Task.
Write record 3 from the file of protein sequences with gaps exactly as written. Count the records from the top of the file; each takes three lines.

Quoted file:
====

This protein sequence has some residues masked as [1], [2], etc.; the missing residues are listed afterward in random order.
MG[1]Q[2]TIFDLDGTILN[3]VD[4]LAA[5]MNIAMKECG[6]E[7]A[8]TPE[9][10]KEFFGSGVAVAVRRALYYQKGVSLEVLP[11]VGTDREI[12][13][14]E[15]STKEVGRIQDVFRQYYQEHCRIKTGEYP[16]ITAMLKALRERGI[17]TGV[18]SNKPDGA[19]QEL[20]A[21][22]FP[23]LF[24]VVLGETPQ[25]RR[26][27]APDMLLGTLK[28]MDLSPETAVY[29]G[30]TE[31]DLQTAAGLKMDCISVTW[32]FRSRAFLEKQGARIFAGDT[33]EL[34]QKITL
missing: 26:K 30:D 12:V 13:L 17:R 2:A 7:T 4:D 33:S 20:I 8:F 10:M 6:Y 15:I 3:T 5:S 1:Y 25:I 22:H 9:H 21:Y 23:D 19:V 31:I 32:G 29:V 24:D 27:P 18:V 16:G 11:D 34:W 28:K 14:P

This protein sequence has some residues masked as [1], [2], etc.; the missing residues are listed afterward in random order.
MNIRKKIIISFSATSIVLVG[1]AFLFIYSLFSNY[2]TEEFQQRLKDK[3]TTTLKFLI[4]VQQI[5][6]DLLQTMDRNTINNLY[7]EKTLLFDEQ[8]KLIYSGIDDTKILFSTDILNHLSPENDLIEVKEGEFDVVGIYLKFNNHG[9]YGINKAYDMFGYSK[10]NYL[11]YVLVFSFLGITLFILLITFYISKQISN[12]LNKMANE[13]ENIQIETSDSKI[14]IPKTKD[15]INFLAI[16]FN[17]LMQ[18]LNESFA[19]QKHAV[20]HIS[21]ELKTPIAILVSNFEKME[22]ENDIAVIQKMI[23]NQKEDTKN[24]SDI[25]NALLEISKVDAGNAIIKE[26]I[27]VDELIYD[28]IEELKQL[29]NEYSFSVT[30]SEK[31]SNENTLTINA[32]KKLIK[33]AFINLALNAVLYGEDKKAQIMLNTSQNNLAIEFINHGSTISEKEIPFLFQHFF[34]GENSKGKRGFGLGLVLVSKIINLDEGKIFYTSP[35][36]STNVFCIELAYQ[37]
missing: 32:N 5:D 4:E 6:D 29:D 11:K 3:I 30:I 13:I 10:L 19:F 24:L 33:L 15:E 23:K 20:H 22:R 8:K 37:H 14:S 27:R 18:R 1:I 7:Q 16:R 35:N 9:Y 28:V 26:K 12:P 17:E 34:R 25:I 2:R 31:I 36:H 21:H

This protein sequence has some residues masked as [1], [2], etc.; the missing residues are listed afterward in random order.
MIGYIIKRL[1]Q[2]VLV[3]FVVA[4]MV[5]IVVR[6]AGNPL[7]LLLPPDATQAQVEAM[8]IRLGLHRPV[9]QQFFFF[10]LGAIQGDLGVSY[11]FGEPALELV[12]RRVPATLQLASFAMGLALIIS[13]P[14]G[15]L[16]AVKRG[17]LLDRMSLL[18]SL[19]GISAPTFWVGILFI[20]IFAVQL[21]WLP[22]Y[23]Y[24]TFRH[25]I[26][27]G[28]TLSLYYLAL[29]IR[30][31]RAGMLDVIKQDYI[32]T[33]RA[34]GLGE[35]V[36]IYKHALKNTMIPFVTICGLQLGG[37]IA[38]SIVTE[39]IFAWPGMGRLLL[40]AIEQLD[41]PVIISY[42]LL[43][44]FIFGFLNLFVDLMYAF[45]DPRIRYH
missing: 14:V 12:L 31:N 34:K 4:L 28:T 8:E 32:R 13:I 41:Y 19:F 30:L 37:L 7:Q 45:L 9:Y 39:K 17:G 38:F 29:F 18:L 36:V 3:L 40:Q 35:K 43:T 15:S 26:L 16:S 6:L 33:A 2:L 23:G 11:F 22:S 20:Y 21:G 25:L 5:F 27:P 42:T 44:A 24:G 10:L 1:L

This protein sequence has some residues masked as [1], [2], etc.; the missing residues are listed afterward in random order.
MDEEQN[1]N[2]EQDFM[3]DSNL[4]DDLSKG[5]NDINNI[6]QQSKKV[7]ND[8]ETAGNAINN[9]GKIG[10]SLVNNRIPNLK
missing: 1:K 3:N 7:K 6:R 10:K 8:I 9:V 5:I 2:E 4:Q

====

This protein sequence has some residues masked as [1], [2], etc.; the missing residues are listed afterward in random order.
MIGYIIKRL[1]Q[2]VLV[3]FVVA[4]MV[5]IVVR[6]AGNPL[7]LLLPPDATQAQVEAM[8]IRLGLHRPV[9]QQFFFF[10]LGAIQGDLGVSY[11]FGEPALELV[12]RRVPATLQLASFAMGLALIIS[13]P[14]G[15]L[16]AVKRG[17]LLDRMSLL[18]SL[19]GISAPTFWVGILFI[20]IFAVQL[21]WLP[22]Y[23]Y[24]TFRH[25]I[26][27]G[28]TLSLYYLAL[29]IR[30][31]RAGMLDVIKQDYI[32]T[33]RA[34]GLGE[35]V[36]IYKHALKNTMIPFVTICGLQLGG[37]IA[38]SIVTE[39]IFAWPGMGRLLL[40]AIEQLD[41]PVIISY[42]LL[43][44]FIFGFLNLFVDLMYAF[45]DPRIRYH
missing: 14:V 12:L 31:N 34:K 4:L 28:T 8:E 32:R 13:I 41:Y 19:F 30:L 37:L 7:Q 45:L 9:Y 39:K 17:G 38:F 29:F 18:L 36:V 3:L 40:Q 35:K 43:T 15:S 26:L 16:S 6:L 33:A 2:L 23:G 11:F 22:S 20:Y 21:G 25:L 5:F 27:P 42:T 44:A 24:G 10:L 1:L